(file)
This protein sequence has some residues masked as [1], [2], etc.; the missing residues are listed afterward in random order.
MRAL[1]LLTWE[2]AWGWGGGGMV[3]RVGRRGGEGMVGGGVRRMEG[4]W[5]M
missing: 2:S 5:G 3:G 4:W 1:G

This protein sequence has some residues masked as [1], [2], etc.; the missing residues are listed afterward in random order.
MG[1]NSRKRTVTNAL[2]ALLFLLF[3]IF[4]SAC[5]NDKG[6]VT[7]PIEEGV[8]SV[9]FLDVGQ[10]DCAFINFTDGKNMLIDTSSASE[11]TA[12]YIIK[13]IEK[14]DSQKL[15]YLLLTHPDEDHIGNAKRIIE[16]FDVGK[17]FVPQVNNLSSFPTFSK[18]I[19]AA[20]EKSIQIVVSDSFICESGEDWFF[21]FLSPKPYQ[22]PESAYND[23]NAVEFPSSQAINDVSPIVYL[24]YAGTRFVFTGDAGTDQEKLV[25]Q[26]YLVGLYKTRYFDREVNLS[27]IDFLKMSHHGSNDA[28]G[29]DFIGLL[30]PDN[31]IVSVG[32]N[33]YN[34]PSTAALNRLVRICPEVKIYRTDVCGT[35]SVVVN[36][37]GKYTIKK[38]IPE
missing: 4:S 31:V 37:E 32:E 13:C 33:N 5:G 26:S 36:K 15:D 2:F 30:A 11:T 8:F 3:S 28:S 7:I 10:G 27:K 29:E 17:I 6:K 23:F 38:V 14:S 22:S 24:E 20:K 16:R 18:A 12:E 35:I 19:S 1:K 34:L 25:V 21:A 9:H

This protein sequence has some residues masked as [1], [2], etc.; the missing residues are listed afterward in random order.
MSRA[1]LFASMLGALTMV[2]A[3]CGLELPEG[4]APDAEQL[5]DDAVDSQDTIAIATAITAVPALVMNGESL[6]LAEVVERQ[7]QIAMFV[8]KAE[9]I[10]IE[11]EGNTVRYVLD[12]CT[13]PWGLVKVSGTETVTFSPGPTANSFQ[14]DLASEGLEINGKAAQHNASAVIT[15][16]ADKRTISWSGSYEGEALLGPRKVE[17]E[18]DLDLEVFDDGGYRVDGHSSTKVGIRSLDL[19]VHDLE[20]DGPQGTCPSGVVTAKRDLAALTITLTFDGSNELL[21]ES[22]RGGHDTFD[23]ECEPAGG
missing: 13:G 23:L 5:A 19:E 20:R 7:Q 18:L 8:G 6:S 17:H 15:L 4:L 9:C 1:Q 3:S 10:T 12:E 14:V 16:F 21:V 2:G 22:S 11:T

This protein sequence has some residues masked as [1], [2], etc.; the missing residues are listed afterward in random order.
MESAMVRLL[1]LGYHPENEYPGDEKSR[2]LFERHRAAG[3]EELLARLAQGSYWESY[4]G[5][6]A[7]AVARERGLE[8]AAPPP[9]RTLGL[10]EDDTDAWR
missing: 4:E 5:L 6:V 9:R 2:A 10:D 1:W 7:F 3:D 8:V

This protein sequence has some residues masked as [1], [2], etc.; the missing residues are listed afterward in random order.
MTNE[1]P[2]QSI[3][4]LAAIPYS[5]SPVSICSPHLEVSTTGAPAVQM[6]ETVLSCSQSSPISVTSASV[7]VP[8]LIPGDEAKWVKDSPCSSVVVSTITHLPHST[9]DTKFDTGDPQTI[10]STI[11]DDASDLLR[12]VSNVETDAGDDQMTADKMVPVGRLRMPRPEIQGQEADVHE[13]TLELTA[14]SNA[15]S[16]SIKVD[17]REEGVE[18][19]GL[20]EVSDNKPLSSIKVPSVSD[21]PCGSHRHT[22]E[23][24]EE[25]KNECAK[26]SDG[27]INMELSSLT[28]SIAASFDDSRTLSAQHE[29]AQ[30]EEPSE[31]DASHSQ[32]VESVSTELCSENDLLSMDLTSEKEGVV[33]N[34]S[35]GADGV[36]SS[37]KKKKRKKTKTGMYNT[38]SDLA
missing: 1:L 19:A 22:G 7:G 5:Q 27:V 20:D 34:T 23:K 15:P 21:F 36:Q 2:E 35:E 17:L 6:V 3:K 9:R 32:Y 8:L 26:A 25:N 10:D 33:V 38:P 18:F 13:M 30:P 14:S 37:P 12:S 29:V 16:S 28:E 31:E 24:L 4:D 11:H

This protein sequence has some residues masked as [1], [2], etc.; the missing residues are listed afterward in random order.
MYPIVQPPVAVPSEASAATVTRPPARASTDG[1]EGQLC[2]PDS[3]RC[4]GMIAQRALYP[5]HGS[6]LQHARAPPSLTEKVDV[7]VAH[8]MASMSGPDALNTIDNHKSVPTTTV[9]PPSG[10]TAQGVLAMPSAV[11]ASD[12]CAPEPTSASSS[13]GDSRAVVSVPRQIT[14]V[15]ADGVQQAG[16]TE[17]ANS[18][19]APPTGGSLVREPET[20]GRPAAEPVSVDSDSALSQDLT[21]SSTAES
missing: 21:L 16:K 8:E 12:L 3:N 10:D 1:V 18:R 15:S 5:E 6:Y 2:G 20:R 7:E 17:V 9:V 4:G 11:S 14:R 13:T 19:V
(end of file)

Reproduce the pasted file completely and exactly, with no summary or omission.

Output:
This protein sequence has some residues masked as [1], [2], etc.; the missing residues are listed afterward in random order.
MRAL[1]LLTWE[2]AWGWGGGGMV[3]RVGRRGGEGMVGGGVRRMEG[4]W[5]M
missing: 2:S 5:G 3:G 4:W 1:G

This protein sequence has some residues masked as [1], [2], etc.; the missing residues are listed afterward in random order.
MG[1]NSRKRTVTNAL[2]ALLFLLF[3]IF[4]SAC[5]NDKG[6]VT[7]PIEEGV[8]SV[9]FLDVGQ[10]DCAFINFTDGKNMLIDTSSASE[11]TA[12]YIIK[13]IEK[14]DSQKL[15]YLLLTHPDEDHIGNAKRIIE[16]FDVGK[17]FVPQVNNLSSFPTFSK[18]I[19]AA[20]EKSIQIVVSDSFICESGEDWFF[21]FLSPKPYQ[22]PESAYND[23]NAVEFPSSQAINDVSPIVYL[24]YAGTRFVFTGDAGTDQEKLV[25]Q[26]YLVGLYKTRYFDREVNLS[27]IDFLKMSHHGSNDA[28]G[29]DFIGLL[30]PDN[31]IVSVG[32]N[33]YN[34]PSTAALNRLVRICPEVKIYRTDVCGT[35]SVVVN[36][37]GKYTIKK[38]IPE
missing: 4:S 31:V 37:E 32:E 13:C 33:N 5:G 26:S 36:K 15:D 2:F 30:A 11:T 8:F 3:S 28:S 7:I 10:G 27:K 29:E 17:I 6:K 23:F 38:V 14:S 22:S 24:E 20:K 16:R 18:A 12:E 35:I 19:S 1:K 34:L 25:V 21:A 9:H

This protein sequence has some residues masked as [1], [2], etc.; the missing residues are listed afterward in random order.
MSRA[1]LFASMLGALTMV[2]A[3]CGLELPEG[4]APDAEQL[5]DDAVDSQDTIAIATAITAVPALVMNGESL[6]LAEVVERQ[7]QIAMFV[8]KAE[9]I[10]IE[11]EGNTVRYVLD[12]CT[13]PWGLVKVSGTETVTFSPGPTANSFQ[14]DLASEGLEINGKAAQHNASAVIT[15][16]ADKRTISWSGSYEGEALLGPRKVE[17]E[18]DLDLEVFDDGGYRVDGHSSTKVGIRSLDL[19]VHDLE[20]DGPQGTCPSGVVTAKRDLAALTITLTFDGSNELL[21]ES[22]RGGHDTFD[23]ECEPAGG
missing: 13:G 23:L 5:A 19:E 20:R 7:Q 18:L 8:G 6:S 17:H 15:L 4:L 9:C 1:Q 3:S 10:T 12:E 14:V 16:F 21:V 2:G 22:S 11:T

This protein sequence has some residues masked as [1], [2], etc.; the missing residues are listed afterward in random order.
MESAMVRLL[1]LGYHPENEYPGDEKSR[2]LFERHRAAG[3]EELLARLAQGSYWESY[4]G[5][6]A[7]AVARERGLE[8]AAPPP[9]RTLGL[10]EDDTDAWR
missing: 4:E 5:L 6:V 9:R 2:A 10:D 1:W 7:F 3:D 8:V

This protein sequence has some residues masked as [1], [2], etc.; the missing residues are listed afterward in random order.
MTNE[1]P[2]QSI[3][4]LAAIPYS[5]SPVSICSPHLEVSTTGAPAVQM[6]ETVLSCSQSSPISVTSASV[7]VP[8]LIPGDEAKWVKDSPCSSVVVSTITHLPHST[9]DTKFDTGDPQTI[10]STI[11]DDASDLLR[12]VSNVETDAGDDQMTADKMVPVGRLRMPRPEIQGQEADVHE[13]TLELTA[14]SNA[15]S[16]SIKVD[17]REEGVE[18][19]GL[20]EVSDNKPLSSIKVPSVSD[21]PCGSHRHT[22]E[23][24]EE[25]KNECAK[26]SDG[27]INMELSSLT[28]SIAASFDDSRTLSAQHE[29]AQ[30]EEPSE[31]DASHSQ[32]VESVSTELCSENDLLSMDLTSEKEGVV[33]N[34]S[35]GADGV[36]SS[37]KKKKRKKTKTGMYNT[38]SDLA
missing: 1:L 19:A 22:G 7:G 5:Q 27:V 20:D 34:T 23:K 15:P 21:F 36:Q 2:E 35:E 17:L 6:V 3:K 9:R 32:Y 8:L 26:A 25:N 10:D 33:V 38:P 18:F 13:M 30:P 14:S 37:P 12:S 29:V 16:S 28:E 31:E 24:L 4:D 11:H

This protein sequence has some residues masked as [1], [2], etc.; the missing residues are listed afterward in random order.
MYPIVQPPVAVPSEASAATVTRPPARASTDG[1]EGQLC[2]PDS[3]RC[4]GMIAQRALYP[5]HGS[6]LQHARAPPSLTEKVDV[7]VAH[8]MASMSGPDALNTIDNHKSVPTTTV[9]PPSG[10]TAQGVLAMPSAV[11]ASD[12]CAPEPTSASSS[13]GDSRAVVSVPRQIT[14]V[15]ADGVQQAG[16]TE[17]ANS[18][19]APPTGGSLVREPET[20]GRPAAEPVSVDSDSALSQDLT[21]SSTAES
missing: 21:L 16:K 8:E 12:L 3:N 10:D 1:V 18:R 15:S 5:E 6:Y 2:G 20:R 7:E 17:V 9:V 4:G 11:S 14:R 13:T 19:V